Director’s Note

A few years ago, I had to go to the bank several times in a row and it became one of the strangest experiences in my life. Discussing personal matters with someone I hardly know felt weirdly wrong. I was expected to put my social and private being on the table and to translate my life into the language of finance and numbers.

An awkward closeness overshadowed the conversation that was held in a personal tone, yet all the while there wasn’t any trust at play. Our opposite agendas were just too obvious. The elusive language we both used, pretending to understand each other, was like one big blue elephant sitting right between us. Afterwards, out on the sidewalk, I felt so estranged from myself, as if I had been somebody else just a moment ago. Shortly after I decided to make a film about this situation and the bizarre communication it entails. I wanted to bring my camera into this impossible place to do a social recording of how we talk about money.

More so, I was interested in how we seem to change, when we are talking money.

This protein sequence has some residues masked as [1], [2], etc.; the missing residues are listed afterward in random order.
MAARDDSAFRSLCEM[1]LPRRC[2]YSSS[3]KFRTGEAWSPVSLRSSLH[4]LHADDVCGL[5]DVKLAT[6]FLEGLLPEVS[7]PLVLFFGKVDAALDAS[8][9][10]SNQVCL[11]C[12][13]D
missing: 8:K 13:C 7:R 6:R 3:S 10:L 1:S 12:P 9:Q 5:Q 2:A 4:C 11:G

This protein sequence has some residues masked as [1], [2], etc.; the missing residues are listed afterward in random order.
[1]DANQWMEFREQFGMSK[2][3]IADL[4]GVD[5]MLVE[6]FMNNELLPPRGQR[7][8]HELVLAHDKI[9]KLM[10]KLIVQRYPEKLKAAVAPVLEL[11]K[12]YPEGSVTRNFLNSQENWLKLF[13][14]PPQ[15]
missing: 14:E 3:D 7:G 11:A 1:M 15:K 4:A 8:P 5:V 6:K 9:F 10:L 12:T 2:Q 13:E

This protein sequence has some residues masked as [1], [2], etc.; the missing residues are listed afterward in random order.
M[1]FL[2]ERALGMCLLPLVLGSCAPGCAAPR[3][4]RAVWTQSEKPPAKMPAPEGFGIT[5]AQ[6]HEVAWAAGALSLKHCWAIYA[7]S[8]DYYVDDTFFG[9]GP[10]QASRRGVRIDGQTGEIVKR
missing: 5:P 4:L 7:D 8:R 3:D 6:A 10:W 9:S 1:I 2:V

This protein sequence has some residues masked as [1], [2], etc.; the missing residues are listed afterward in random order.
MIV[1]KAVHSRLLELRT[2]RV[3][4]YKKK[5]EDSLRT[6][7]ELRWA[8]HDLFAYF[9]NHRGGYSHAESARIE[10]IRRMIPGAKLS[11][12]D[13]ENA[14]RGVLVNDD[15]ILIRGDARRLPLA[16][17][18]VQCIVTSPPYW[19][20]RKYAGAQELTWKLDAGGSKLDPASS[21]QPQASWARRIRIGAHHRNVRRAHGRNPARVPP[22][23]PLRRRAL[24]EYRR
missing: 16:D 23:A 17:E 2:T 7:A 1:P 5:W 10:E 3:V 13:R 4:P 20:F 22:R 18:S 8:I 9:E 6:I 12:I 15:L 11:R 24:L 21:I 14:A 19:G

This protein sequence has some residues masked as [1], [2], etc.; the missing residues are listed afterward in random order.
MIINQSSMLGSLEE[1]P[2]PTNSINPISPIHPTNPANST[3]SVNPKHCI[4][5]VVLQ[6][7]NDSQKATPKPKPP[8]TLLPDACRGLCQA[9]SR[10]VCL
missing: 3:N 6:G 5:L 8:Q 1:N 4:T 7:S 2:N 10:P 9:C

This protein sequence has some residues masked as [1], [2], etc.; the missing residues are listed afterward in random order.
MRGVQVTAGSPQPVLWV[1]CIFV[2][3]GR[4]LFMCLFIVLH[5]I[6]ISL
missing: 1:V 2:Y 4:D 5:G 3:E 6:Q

In approaching documentaries I’ve been much influenced by the work of Raymond Depardon, who I admire for stubbornly inventing new narratives and perspectives to explore “la condition humaine”. In my films I often like to single out one aspect of communication and treat it within a certain cinematic perspective. For me, the physical screening room can sometimes be part of the film’s story. 7 Brothers and My Beautiful Life (Don’t swallow everything) were already exploring this idea. With Talking Money I want to turn the actual space of the cinema into a bank consultation room with all its hauntingly false intimacy. Within the frame of these strange encounters, I want to make room for the individual involvement and personal participation of the audience. To me, the magical thing about documentary is that each viewer can develop a special relationship with any person on screen. As if you were engaging in a real conversation with people you just met: you are listening and watching, guessing their intentions – and getting ready for your reply.